By this point, you probably already know that Aretha Franklin died in her home on Thursday, August 16 at the age of 76 years old. You’ve probably seen the celebrity reactions – stars like Lin-Manuel Miranda and Diana Ross have paid their respect to The Queen of Soul via Twitter. A true icon — Aretha’s contributions to the history of music – and the history of the world – will not soon be forgotten. We’ve lost a powerful voice in the campaign for women’s equality and racial justice, but she’s left us with some powerful words to bring with us into the future and help continue the fight for all that she stood for.

Lucky enough to have seen Aretha live exactly once, and this was it.
Thank you for the music, we will be listening to you forever

— Lin-Manuel Miranda (@Lin_Manuel) August 16, 2018

I’m sitting in prayer for the wonderful golden spirit Aretha Franklin.

— Ms. Ross (@DianaRoss) August 16, 2018

On the power of women:

“As women, we do have it. We have the power,” she told Elle in 2016. “We are very resourceful. Women absolutely deserve respect. I think women and children and older people are the three least-respected groups in our society.”

On being a voice in the fight for civil rights:

“My daddy says I don’t know what I’m doing. Well, I respect him, of course, but I’m going to stick to my beliefs. Angela Davis must go free. Black people must be free… Jail is hell to be in. I’m going to set her free if there is any justice in our courts, not because I believe in communism, but because she’s a Black woman and she wants freedom for Black people. I have the money; I got it from Black people — they’ve made me financially able to have it — and I want to use it in ways that will help our people,” she told Jet, according to David Ritz in Respect: The Life of Aretha Franklin.

On making anthems for women:

“I didn’t think my songs would become anthems for women. But I’m delighted. Women probably immediately feel compassion and relate to the lyrics. We can all learn a little something from each other, so whatever people can take and be inspired by where my music is concerned is great,” Aretha told Time last year.

On being a “catalyst for the women’s movement”:

In 2014, she told Rolling Stone, “I don’t think I was a catalyst for the women’s movement. Sorry. But if I were? So much the better!”

This whole damn song:

I mean, obviously. The song was originally written by Otis Redding, but Aretha made it the anthem for equality that is it today by reworking his lyrics. “When I recorded it, it was pretty much a male-female kind of thing. And more in a general sense, from person-to-person — I’m going to give you respect and I’d like to have that respect back, or I expect respect to be given back,” she told the radio show “Fresh Air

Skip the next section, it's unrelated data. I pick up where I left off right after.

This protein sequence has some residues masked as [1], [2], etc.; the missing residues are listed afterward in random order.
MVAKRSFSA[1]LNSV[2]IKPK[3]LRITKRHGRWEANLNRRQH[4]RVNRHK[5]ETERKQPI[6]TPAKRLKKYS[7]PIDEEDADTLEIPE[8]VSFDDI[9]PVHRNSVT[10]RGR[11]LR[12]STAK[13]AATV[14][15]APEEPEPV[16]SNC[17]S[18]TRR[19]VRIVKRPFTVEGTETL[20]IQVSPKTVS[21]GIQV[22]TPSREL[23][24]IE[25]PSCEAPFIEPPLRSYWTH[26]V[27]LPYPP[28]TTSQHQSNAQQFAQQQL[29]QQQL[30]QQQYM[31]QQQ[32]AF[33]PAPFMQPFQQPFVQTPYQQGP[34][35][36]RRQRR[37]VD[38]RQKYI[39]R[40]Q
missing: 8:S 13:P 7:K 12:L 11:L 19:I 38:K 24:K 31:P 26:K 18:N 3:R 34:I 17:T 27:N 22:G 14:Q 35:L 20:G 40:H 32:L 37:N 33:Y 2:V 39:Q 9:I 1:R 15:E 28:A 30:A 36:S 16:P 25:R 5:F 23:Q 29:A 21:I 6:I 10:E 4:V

…Oh, and this one, too:

Teaming up with British music duo, Eurythmics, the world was given yet another gem of a feminist anthem. With lyrics like “Now this is a song to celebrate / The conscious liberation of the female state! / Mothers – daughters and their daughters too. / Woman to woman / We’re singin’ with you,” it’s pretty hard not to feel empowered while listening to this certified bop.

On what “Respect” is:

“[‘Respect’] was also one of the battle cries of the civil rights movement. The song took on monumental significance. It became the ‘respect’ women expected from men and men expected from women, the inherent right of all human beings,” Aretha wrote in her autobiography.

On why “Respect” is so important:

“We all require and want respect, man or woman, black or white. It’s our basic human right. That’s why people still relate to that song so much,” she told The Star.

During Aretha’s lifetime, she won 18 Grammy Awards and was the first woman admitted into the Rock and Roll Hall of Fame in the late ’80s. Now it’s time for us to use the moving quotes and lyrics she left with us to help all people get the respect they deserve.

MSP Primer sources certain data, including net worth, and premiere information from PopSugar and various other sites.

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